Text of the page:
Recent films hailing from the Far East such as Thailand’s The Eye and Japan’s Ju-On and Ringu have contributed to the wave of Asian horror films that has washed over international critics and the general public alike (Hollywood’s remakes of Ringu as The Ring and Ju-On as The Grudge are undeniable proof of the genre’s sudden wide appeal). A Tale Of Two Sisters is the South Korean cousin of this twisted, eerie family of films. Two teenage sisters return to their Gothic countryside home, after being treated in a mental clinic following their mother’s death. They receive a frigid welcome, both from their father who remains emotionally distant, and from their stepmother who mistreats them. But this is the least of the sisters’ worries: an ominous presence in the house manifests itself, determined to expose the truth of their mother’s horrible demise. The blood-drenched dance of death is about to begin …
A Tale Of Two Sisters is one of the most immaculately crafted films in recent Asian horror history: Combining a lush, textured visual style and exceptional sound design, Ji-Woon Kim has created a tightly-knit, suffocating world offering little respite: the tranquil countryside home soon becomes a place of sheer terror. Be forewarned: you’ll never look at wallpaper the same way again …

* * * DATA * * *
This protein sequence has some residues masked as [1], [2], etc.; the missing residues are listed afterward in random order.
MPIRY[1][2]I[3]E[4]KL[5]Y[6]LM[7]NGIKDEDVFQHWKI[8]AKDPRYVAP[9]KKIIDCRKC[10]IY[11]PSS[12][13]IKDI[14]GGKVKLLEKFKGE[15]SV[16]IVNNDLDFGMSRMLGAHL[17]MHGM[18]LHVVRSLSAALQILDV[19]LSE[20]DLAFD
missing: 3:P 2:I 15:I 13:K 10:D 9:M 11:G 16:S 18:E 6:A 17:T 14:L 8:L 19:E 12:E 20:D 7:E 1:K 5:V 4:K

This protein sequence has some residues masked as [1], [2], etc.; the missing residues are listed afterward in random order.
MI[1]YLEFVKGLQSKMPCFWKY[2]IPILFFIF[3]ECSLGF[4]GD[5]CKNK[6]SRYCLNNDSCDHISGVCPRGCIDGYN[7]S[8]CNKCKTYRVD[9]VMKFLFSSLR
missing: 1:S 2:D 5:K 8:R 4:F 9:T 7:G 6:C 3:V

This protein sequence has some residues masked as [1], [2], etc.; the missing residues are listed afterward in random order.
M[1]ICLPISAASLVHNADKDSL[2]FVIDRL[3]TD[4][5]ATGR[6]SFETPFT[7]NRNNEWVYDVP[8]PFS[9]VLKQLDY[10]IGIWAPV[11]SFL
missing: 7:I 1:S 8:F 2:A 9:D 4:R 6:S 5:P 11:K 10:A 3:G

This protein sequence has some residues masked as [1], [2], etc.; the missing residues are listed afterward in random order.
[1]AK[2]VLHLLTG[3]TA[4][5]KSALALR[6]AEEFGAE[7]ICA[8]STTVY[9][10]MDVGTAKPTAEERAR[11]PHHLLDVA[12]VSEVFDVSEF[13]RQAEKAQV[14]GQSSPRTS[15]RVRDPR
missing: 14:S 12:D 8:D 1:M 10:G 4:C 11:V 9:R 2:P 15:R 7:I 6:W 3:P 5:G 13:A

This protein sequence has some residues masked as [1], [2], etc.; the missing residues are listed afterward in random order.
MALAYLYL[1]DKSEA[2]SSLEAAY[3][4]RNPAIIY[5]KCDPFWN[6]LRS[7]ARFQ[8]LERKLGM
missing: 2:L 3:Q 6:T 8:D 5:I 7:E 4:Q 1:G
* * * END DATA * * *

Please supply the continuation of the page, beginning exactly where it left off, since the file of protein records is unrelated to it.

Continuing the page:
Director Kai Chang | USA | 2003 | DVD | 2:00 | Color | Toronto Premiere
Two faces stare at each other. The “exchange” is about to happen … Kai Chang is a graduate student in Fine Arts at Mississippi State University.
Ji-woon Kim was born in Seoul in 1964. He began his career as a stage actor and director before becoming a film director, acclaimed both in South Korea and internationally. Not only have his films been showcased at some of the world’s most prestigious film festivals, but they have also become box office sensations in Korea. “A Tale Of Two Sisters” was the third highest grossing film in Korea in 2003.
Filmography: Three (“Memories” segment) ( 2002), Coming Out (2001), The Foul King (2000), The Quiet Family (1998)